Comparative Human Development Colloquium Series

2016-17 Colloquia

October 25, 2016

Marco del Guidice, Assistant Professor in the Department of Psychology at the University of New Mexico.

February 28, 2017

Christine Legare, Associate Professor of Psychology, The University of Texas at Austin

May 9, 2017

Dominique Béhague, Associate Professor of Medicine, Health, and Society Vanderbilt University

2015-16 Colloquia

April 26, 2016

Sarah Lamb - Brandeis University

Professor Sarah Lamb of Brandeis University visited the Department of Comparative Human Development on April 26th to give a talk titled “On Being (Not) Old: The Cultural Biopolitics of Life-Course Aspirations in the U.S. and India”. The talk drew on ethnographic research exploring the ways that differently situated elders in communities in the U.S. and India aspire to age well, or, in some cases, to not age at all. It drew a spirited audience comprised of students and faculty not only from Comparative Human Development, but also from the departments of Anthropology and Sociology. Throughout her visit Dr. Lamb also made herself readily available for mentorship and engaging conversation with numerous students within the department.
The event was co-chaired by Professors Guanglei Hong and Jennifer Cole and organized by PhD students Kelsey Robbins and Alexis Howard.

April 5, 2016

Carlos Santos - Arizona State University
Professor Carlos Santos, of Arizona State University, visited the University of Chicago on April 5th to give a colloquium presentation to the Comparative Human Development Department. The talk, titled “The Intersections of Ethnic-Racial and Gender Identity Among Latina/o Youth" focused on models of ethnic-racial identity and gender identity, examining how these dimensions of identity intersected and varied in terms of familial ethnic-racial and gender socialization, as well as well-being. Throughout the day Dr. Santos engaged faculty and students within the Comparative Human Development department in discussion about his exciting work, and provided mentorship to students within the department. The colloquium presentation was an opportunity for these discussions to be extended and provided an opportunity for students and faculty to come together and discuss the intersectionality of identity. His talk challenged all those in attendance, scholars from psychology, as well as sociology and anthropology, to think more deeply about how to account for the intersections of identities in their own work.
The event was co-chaired by Professors Guanglei Hong and Micere Keels and organized by PhD students Carly Offidani-Bertrand and Emily Lyons.

March 8, 2016 

Robert Crosnoe - University of Texas-Austin
Professor Robert Crosnoe, of The University of Texas at Austin, visited the University of Chicago on March 8th to give a colloquium presentation to the Comparative Human Development Department. The talk, titled “Physical Attractiveness, Adolescent Development, and High School Social Life” focused on the risk and protective factors associated with being perceived by peers as more or less physically attractive during adolescence.
Along with Comparative Human Development students and faculty, the talk drew attendees from several additional departments, including Sociology and Anthropology, and generated lively discussion both within and across departments.
The event was co-chaired by Professors Guanglei Hong and Anna Mueller and organized by PhD students Xu Qin and Emily Lyons.

February 18th, 2016

Joseph Gone - University of Michigan
Professor Joseph Gone, formerly an Assistant Professor for the Committee on Human Development at the University of Chicago from 2000-2002, returned on February 18th, 2016 to give a colloquium presentation to the Department in its new seminar room in Rosenwald Hall. His talk, titled "American Indian Therapeutic Traditions and Professional Mental Health Treatments: Contestations of Knowledge and Evidence," discussed the difficulty in applying evidence-based interventions (EBIs) to American Indian populations. He described the multifaceted reasons for the unavailability of EBIs for American Indians obtaining treatment for mental health problems, and then argued for several ways in which Indigenous traditions can be incorporated into the therapeutic endeavor. These strategies could reduce mental health disparities currently facing American Indian populations, but still diverge in their basic assumptions about the nature of mental health. The event was co-chaired by Professors Rick Shweder (pictured below with Professor Gone) and Guanglei Hong, and organized by PhD students Gabriel Velez and Rebecca Frausel.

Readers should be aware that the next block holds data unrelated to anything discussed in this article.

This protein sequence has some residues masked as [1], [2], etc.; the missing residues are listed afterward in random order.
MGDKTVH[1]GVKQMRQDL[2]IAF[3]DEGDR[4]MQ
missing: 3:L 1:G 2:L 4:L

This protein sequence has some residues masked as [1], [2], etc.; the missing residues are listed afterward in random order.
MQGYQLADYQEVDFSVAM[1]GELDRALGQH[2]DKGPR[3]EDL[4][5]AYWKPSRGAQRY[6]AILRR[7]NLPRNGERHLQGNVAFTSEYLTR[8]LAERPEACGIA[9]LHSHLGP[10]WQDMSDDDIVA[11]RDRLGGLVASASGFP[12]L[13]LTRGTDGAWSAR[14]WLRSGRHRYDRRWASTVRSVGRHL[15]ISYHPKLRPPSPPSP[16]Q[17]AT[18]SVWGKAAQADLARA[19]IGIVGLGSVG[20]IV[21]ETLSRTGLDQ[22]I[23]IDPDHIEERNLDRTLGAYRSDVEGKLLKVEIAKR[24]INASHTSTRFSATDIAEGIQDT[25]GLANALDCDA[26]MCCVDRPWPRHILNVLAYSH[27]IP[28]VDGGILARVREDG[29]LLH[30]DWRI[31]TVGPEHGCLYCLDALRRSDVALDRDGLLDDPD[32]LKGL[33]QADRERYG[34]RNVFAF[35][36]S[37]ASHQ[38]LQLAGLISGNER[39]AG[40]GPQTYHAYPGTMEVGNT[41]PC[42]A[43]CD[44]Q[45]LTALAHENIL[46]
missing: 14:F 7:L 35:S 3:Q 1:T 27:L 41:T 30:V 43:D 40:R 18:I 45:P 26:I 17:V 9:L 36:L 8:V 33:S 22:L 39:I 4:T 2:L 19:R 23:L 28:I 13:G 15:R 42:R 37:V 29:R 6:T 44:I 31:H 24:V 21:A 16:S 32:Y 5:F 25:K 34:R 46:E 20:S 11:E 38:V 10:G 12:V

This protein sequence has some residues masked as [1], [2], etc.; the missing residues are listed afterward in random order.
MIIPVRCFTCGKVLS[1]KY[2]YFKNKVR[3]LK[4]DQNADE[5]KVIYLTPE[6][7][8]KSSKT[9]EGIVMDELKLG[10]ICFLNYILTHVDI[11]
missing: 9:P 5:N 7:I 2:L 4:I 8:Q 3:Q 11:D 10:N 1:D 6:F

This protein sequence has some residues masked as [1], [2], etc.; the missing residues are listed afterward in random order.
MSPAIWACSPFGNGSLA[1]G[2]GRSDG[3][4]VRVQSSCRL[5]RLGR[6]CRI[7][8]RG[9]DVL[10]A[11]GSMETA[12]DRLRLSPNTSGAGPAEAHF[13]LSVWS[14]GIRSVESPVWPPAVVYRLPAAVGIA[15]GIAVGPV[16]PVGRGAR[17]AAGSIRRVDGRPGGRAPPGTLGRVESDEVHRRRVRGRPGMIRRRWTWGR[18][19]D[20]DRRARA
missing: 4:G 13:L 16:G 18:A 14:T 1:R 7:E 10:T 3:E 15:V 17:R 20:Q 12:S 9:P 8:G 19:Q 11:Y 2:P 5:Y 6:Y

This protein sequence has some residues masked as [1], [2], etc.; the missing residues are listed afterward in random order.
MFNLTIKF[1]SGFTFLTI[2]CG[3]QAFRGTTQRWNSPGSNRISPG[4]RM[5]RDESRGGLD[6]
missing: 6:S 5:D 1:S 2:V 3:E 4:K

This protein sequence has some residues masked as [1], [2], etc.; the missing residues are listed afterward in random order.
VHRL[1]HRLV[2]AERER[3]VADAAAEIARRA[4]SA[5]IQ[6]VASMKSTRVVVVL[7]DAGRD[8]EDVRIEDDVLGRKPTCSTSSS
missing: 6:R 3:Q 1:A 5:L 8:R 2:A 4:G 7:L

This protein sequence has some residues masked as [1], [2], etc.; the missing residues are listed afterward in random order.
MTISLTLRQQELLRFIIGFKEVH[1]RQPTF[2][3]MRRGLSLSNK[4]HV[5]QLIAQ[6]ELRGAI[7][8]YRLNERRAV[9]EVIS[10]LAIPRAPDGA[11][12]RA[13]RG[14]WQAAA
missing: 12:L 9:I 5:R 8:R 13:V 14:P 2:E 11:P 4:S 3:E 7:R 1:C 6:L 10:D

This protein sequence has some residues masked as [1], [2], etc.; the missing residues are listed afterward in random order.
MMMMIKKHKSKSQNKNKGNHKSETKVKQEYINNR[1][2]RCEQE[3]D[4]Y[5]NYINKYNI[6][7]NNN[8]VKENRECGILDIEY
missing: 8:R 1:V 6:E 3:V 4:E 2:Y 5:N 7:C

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December 1st, 2015

Todd Disotell – New York University
The Professor addressed the Comparative Human Development department with our first colloquium of the year, a talk titled, “Postmodern Phylogenetics: it’s complicated.” In his talk, Todd discussed how biologists have traditionally presented evolutionary development as overly simplified linear or strictly bifurcating trees. He argued that these trees are not strictly what is occurring in evolution and with the rise of genomic data, first with bacteria, and more recently with hundreds of species and individuals of various mammals and other groups, we now need to recognize the complex and often reticulating patterns of evolutionary relatedness, with a lot of evidence coming from the primate and early hominid families. The event was chaired by Professor Jill Mateo, and organized by PhD student Sean Coyne. Over 50 faculty and students from The University of Chicago and other nearby institutions were in attendance.

2014-15 Colloquia

May 19th, 2015

Elinor Ochs - University of California Los Angeles, Dan P. McAdams - Northwestern University, & James Fernandez - University of Chicago
These professors spoke on the topic of "narrative" for twenty-five minutes each. James Fernandez examines the largest possible narrative--narratives of humankind. Dan P. McAdams researches life stories of individuals. Elinor Ochs examines narratives in everyday conversations. Following the three presentations, the speakers engaged in a conversation about each others' presentations, and then answered and debated questions posed by members of the audience. The event was chaired by Professor Don Kulick and organized by PhD student Rebecca Frausel. Nearly 100 faculty and students both from the University of Chicago as well as surrounding universities, including students from Professor Fernandez's course on Oral Narrative and Folklore, were in attendance.

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(Left to right: McAdams, Ochs, Fernandez) 

April 21st, 2015

Elliot Turiel - Berkeley University, Alan Fiske - University of California Los Angeles, & Paul Bloom - Yale University
These Professors spoke on the topic of "Morality" for twenty minutes each involving their research about, and understanding of, the subject. For the next hour, the speakers questioned and debated each others presentations, then answered and debated questions posed by members of the audience. The event was chaired by Professor Rick Shweder and organized by PhD candidate Séamus Power. Nearly 100 faculty and students both from the University of Chicago as well as surrounding universities were in attendance.